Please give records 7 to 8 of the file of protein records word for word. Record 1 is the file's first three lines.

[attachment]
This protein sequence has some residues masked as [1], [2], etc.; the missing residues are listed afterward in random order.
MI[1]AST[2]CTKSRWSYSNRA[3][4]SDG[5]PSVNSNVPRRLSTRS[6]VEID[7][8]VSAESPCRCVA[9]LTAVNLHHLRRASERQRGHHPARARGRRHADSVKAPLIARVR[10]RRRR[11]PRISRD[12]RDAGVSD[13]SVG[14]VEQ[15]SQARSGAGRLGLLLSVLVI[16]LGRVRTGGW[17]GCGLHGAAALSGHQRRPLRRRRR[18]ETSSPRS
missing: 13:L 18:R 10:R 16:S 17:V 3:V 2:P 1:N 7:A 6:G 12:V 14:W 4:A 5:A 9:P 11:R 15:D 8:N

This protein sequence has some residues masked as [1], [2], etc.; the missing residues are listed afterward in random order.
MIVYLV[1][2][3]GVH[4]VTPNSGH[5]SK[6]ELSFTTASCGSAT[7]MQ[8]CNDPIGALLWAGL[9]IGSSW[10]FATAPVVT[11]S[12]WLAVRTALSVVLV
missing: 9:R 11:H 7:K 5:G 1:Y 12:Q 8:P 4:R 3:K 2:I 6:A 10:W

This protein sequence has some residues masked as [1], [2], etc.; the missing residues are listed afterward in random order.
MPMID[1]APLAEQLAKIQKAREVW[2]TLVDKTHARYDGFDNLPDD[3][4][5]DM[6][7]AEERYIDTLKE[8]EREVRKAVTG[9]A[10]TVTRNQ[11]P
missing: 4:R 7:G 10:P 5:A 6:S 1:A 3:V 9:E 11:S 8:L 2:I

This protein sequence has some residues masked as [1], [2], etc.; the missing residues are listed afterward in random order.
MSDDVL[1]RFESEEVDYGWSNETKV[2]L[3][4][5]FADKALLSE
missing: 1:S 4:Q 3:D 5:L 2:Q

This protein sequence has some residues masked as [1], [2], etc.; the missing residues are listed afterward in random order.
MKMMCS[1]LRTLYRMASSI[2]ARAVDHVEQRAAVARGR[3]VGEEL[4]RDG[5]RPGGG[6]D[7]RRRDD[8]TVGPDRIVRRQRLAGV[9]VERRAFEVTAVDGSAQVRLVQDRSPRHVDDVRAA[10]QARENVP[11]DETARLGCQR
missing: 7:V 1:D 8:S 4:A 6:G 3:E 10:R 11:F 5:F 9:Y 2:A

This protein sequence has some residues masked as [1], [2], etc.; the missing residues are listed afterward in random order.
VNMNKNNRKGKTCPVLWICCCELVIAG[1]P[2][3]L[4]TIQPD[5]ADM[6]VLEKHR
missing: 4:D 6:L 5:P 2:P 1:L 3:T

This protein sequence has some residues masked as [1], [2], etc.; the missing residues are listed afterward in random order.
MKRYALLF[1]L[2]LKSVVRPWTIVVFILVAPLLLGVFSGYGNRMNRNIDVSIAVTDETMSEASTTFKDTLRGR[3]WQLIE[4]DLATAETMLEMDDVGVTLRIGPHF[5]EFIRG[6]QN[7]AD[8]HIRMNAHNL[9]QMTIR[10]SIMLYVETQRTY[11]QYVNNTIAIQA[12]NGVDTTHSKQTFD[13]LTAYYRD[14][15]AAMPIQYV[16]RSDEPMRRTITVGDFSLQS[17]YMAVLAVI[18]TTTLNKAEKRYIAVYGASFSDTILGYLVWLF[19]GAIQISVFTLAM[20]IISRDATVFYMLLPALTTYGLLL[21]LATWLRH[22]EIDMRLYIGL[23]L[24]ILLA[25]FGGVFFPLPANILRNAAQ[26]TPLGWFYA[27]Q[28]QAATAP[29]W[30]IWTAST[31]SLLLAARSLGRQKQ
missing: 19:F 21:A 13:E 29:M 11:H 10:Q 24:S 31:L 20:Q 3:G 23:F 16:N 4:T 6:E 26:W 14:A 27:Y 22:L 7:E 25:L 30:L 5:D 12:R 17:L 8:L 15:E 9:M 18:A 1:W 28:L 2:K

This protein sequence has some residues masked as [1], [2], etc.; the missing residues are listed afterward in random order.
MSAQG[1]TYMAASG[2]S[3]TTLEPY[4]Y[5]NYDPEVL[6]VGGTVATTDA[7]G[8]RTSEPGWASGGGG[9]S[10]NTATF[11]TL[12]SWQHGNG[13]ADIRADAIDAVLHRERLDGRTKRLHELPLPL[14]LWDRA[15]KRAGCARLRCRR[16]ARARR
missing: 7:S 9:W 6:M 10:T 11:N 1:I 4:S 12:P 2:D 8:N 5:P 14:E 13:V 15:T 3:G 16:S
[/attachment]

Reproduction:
This protein sequence has some residues masked as [1], [2], etc.; the missing residues are listed afterward in random order.
MKRYALLF[1]L[2]LKSVVRPWTIVVFILVAPLLLGVFSGYGNRMNRNIDVSIAVTDETMSEASTTFKDTLRGR[3]WQLIE[4]DLATAETMLEMDDVGVTLRIGPHF[5]EFIRG[6]QN[7]AD[8]HIRMNAHNL[9]QMTIR[10]SIMLYVETQRTY[11]QYVNNTIAIQA[12]NGVDTTHSKQTFD[13]LTAYYRD[14][15]AAMPIQYV[16]RSDEPMRRTITVGDFSLQS[17]YMAVLAVI[18]TTTLNKAEKRYIAVYGASFSDTILGYLVWLF[19]GAIQISVFTLAM[20]IISRDATVFYMLLPALTTYGLLL[21]LATWLRH[22]EIDMRLYIGL[23]L[24]ILLA[25]FGGVFFPLPANILRNAAQ[26]TPLGWFYA[27]Q[28]QAATAP[29]W[30]IWTAST[31]SLLLAARSLGRQKQ
missing: 19:F 21:A 13:E 29:M 11:H 10:Q 24:S 31:L 20:Q 3:G 23:F 16:N 4:T 6:E 26:W 14:A 27:Y 22:L 7:E 25:L 30:L 5:D 12:R 17:L 8:L 15:E 9:M 18:A 1:W 28:L 2:K

This protein sequence has some residues masked as [1], [2], etc.; the missing residues are listed afterward in random order.
MSAQG[1]TYMAASG[2]S[3]TTLEPY[4]Y[5]NYDPEVL[6]VGGTVATTDA[7]G[8]RTSEPGWASGGGG[9]S[10]NTATF[11]TL[12]SWQHGNG[13]ADIRADAIDAVLHRERLDGRTKRLHELPLPL[14]LWDRA[15]KRAGCARLRCRR[16]ARARR
missing: 7:S 9:W 6:M 10:T 11:N 1:I 4:S 12:P 2:D 8:N 5:P 14:E 13:V 15:T 3:G 16:S